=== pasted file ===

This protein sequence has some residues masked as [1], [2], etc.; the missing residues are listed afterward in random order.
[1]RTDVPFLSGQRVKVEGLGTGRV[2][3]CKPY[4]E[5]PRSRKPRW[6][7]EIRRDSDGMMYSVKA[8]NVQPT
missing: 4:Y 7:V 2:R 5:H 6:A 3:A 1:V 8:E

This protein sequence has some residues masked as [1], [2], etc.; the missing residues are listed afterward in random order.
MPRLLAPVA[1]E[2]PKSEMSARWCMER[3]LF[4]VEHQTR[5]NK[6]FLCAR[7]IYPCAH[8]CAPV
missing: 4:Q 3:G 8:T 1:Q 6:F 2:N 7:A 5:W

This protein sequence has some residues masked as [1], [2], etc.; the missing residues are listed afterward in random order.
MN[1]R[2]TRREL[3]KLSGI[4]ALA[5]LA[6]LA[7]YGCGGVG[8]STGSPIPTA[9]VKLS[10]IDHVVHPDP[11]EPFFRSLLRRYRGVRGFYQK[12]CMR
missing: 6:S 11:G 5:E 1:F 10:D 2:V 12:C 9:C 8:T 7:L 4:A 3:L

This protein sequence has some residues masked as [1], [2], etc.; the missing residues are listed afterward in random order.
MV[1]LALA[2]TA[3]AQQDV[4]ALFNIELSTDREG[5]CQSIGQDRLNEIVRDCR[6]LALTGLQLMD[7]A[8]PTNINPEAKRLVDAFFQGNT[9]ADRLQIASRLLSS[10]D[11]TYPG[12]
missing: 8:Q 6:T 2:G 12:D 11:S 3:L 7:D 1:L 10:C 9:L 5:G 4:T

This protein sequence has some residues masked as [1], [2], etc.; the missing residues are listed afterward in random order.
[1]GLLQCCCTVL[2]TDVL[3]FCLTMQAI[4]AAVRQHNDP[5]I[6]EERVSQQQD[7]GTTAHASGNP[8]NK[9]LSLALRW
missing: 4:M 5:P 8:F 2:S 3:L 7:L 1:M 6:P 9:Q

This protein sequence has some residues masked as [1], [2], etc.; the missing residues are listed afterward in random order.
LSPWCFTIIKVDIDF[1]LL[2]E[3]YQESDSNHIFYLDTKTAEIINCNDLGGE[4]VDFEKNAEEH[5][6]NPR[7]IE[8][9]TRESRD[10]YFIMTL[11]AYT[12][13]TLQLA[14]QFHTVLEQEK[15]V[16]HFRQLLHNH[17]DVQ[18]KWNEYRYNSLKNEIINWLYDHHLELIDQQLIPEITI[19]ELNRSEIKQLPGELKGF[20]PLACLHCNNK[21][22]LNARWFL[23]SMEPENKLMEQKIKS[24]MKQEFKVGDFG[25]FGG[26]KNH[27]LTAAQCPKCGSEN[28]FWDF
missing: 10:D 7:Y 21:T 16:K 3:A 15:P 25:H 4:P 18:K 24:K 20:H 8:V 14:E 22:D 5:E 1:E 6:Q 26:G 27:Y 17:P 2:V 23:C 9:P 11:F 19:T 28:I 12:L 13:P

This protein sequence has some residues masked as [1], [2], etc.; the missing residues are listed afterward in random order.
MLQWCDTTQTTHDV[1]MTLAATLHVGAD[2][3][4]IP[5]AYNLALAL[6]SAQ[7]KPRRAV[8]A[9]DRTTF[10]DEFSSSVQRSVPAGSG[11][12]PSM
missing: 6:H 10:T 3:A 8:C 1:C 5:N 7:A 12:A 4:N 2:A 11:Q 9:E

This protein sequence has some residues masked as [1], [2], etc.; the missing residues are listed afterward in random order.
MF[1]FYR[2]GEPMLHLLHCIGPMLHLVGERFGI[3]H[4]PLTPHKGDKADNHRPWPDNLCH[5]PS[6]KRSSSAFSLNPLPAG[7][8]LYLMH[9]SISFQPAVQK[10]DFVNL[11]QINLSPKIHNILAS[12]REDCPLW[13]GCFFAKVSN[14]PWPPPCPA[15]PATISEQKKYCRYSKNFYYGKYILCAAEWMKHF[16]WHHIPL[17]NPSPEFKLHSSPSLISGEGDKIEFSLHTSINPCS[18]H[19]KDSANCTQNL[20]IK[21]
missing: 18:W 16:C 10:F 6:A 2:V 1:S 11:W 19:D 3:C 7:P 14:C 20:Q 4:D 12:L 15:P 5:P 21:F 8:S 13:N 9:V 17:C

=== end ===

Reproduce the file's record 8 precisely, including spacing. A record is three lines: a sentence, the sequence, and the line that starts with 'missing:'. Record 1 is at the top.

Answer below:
This protein sequence has some residues masked as [1], [2], etc.; the missing residues are listed afterward in random order.
MF[1]FYR[2]GEPMLHLLHCIGPMLHLVGERFGI[3]H[4]PLTPHKGDKADNHRPWPDNLCH[5]PS[6]KRSSSAFSLNPLPAG[7][8]LYLMH[9]SISFQPAVQK[10]DFVNL[11]QINLSPKIHNILAS[12]REDCPLW[13]GCFFAKVSN[14]PWPPPCPA[15]PATISEQKKYCRYSKNFYYGKYILCAAEWMKHF[16]WHHIPL[17]NPSPEFKLHSSPSLISGEGDKIEFSLHTSINPCS[18]H[19]KDSANCTQNL[20]IK[21]
missing: 18:W 16:C 10:F 6:A 2:V 1:S 11:W 19:D 3:C 7:P 14:C 20:Q 4:D 12:L 15:P 5:P 21:F 8:S 13:N 9:V 17:C